Sinusitis affects approximately 37 million* people each year, making it one of the most common health problems in the United States. The Ear, Nose and Throat (ENT)/Otolaryngology physicians at Frankfort Regional Medical Center provide the latest medical treatment options and innovative surgical techniques to bring relief to our patients with chronic sinusitis.

What are the Sinuses?

Sinuses are the air-filled pockets in the areas surrounding the nose. There are four types of sinuses on either side of the face. Each sinus has an opening through which mucus drains. Mucus drainage is a normal process that keeps the sinuses healthy.


Sinusitis is an inflammation of the sinus lining caused by bacterial, viral and/or microbial infections; as well as structural issues like blockages of the sinus opening. If the sinus opening is closed, normal mucus drainage may not occur, which may lead to infection and inflammation of the sinuses.

Types of Sinusitis

There are two main categories of sinusitis: acute and chronic. Sinusitis is usually preceded by a cold, allergy attack or irritation from environmental pollutants. Often, the resulting symptoms, such as nasal pressure, nasal congestion, a “runny nose,” and fever, run their course in a few days. However, if symptoms persist, a bacterial infection or acute sinusitis may develop. If sinusitis occurs frequently or lasts three months or longer, it may be chronic sinusitis.

Symptoms of Sinusitis

Common symptoms include:

  • Facial pain and/or pressure
  • Nasal congestion or fullness
  • Difficulty breathing through the nose
  • Discharge of yellow or green mucus from the nose
  • Teeth pain
  • Loss of sense of smell or taste
  • Headache
  • Fatigue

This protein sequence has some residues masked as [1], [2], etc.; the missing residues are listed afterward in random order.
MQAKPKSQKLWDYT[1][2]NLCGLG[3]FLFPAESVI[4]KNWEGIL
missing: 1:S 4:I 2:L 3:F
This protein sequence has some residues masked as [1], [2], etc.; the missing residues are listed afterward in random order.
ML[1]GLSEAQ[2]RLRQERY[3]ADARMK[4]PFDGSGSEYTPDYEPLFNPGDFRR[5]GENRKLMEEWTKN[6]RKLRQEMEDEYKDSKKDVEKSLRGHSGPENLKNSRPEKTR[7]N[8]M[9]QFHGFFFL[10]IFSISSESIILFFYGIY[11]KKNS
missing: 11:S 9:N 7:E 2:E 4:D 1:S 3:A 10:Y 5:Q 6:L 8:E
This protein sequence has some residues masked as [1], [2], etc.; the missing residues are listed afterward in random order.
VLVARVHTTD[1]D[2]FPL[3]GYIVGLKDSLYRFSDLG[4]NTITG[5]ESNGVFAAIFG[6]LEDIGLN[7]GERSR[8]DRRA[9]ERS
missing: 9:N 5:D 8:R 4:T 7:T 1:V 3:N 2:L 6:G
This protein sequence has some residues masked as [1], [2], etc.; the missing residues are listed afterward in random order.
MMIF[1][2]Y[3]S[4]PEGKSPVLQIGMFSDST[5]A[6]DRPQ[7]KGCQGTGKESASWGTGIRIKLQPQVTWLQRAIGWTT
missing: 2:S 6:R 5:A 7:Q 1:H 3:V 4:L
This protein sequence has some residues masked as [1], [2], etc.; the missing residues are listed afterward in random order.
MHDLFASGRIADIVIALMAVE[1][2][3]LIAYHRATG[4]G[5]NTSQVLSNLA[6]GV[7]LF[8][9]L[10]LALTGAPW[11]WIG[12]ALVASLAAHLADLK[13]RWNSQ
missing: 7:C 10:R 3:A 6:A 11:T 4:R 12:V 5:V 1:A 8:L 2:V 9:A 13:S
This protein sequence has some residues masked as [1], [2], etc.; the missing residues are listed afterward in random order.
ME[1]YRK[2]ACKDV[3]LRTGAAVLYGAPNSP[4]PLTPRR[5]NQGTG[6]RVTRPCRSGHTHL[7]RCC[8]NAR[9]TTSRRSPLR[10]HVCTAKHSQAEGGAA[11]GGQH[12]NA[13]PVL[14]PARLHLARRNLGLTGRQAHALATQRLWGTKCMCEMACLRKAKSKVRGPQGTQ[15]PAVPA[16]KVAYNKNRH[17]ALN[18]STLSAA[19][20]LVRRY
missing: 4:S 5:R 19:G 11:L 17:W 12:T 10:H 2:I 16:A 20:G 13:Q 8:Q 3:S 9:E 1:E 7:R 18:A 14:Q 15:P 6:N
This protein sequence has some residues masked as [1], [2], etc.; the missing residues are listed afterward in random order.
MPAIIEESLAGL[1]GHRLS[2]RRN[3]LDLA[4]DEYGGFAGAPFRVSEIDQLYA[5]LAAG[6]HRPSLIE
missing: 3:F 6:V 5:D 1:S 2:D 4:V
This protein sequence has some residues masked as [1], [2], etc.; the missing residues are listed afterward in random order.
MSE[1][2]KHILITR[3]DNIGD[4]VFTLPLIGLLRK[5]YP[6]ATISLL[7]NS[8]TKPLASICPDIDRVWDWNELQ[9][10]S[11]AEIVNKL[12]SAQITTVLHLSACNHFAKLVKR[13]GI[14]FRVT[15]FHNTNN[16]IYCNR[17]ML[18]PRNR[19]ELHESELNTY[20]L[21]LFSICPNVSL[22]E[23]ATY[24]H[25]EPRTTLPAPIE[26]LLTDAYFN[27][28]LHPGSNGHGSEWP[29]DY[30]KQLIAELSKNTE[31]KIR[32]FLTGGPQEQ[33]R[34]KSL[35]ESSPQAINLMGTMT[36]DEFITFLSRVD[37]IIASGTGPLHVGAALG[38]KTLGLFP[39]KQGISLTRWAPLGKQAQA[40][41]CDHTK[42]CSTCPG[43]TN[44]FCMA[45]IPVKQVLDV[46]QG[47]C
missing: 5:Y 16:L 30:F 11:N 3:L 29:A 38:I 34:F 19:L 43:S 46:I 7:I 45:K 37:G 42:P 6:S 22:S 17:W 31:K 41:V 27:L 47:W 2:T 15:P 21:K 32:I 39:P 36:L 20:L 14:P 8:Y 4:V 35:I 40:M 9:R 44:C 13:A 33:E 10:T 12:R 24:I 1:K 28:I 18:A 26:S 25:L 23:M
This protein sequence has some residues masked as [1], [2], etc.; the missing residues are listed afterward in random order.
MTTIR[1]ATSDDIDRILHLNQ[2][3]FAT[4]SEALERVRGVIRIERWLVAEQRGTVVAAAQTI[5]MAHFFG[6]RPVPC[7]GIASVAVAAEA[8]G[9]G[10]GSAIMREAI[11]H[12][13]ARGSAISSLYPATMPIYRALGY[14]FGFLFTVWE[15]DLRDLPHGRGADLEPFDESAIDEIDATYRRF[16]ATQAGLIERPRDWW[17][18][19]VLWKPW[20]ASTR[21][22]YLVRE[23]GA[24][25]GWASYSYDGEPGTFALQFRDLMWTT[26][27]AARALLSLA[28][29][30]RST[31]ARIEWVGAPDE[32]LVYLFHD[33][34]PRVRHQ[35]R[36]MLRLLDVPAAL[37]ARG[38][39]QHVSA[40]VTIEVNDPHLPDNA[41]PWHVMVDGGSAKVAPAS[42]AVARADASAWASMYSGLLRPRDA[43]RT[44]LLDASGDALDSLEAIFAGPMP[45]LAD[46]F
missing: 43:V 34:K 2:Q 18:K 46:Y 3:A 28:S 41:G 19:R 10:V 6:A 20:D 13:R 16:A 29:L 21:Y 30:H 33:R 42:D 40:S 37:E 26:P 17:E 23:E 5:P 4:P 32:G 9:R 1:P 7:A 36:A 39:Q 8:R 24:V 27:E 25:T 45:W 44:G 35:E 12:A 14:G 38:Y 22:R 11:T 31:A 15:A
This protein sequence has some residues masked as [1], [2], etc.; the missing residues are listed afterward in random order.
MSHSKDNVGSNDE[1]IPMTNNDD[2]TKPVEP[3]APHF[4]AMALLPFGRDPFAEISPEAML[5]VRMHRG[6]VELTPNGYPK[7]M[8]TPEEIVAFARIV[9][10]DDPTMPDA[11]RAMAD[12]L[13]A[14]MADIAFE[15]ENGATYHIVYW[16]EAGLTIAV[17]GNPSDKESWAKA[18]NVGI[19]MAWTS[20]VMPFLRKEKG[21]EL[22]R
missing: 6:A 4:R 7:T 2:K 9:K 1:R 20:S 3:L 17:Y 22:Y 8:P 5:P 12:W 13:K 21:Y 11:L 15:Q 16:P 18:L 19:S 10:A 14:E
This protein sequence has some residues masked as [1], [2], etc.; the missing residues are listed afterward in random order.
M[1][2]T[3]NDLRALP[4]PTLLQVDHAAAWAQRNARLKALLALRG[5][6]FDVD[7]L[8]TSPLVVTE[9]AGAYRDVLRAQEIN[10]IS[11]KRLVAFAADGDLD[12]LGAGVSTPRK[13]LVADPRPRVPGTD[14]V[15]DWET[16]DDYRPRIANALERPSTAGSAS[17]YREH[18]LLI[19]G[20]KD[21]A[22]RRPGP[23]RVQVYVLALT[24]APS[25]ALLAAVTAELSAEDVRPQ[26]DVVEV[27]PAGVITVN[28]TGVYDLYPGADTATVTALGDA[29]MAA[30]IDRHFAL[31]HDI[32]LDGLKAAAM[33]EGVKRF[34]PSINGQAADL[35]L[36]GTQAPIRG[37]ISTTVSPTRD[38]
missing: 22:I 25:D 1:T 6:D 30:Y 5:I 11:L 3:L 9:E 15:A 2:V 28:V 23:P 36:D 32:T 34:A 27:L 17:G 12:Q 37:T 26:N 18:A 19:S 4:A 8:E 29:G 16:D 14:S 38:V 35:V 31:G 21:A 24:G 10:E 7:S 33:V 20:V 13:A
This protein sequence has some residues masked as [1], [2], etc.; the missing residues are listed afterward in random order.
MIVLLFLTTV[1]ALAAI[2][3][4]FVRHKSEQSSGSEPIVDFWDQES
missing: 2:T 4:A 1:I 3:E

• Sore throat
  • Bad breath

Treatment of Sinusitis

Medical Therapy

Sinusitis is typically treated first with medication. Treatment with antibiotics or topical nasal steroid sprays is often successful in reducing swelling, fighting infection and relieving obstructions of the sinus opening. Inhaling steam or using nasal saline sprays or drops may also help relieve sinus discomfort. However, at least 20 percent of patients do not respond adequately to medications.

Conventional Sinus Surgery

Functional Endoscopic Sinus Surgery (FESS) is often the next step toward finding sinusitis relief. Specialized instruments are placed into the nose along with a small endoscope to help the surgeon see inside the nose and nasal cavities. The procedure works by removing bone and tissue to enlarge the sinus opening and may lead to post-operative pain and bleeding that requires uncomfortable nasal packing to control. Approximately 500,000 FESS procedures are performed each year in the United States.

Minimally Invasive Treatment

The surgery is designed to open blocked sinuses without painful tissue or bone removal, using Balloon Sinuplasty™ technology where a small, flexible balloon catheter is snaked through the nostril into the blocked sinus passageway. When the balloon is inflated, it gently restructures and opens the passageway, restoring normal sinus drainage and function. Until recently, sinusitis patients were limited to two treatment options: Medical therapy such as antibiotics and topical nasal steroids or conventional sinus surgery. This surgery is less invasive which means there is less pain, a shorter recovery and better long-term results.

* National Health Interview Survey, 2006; US Census 2007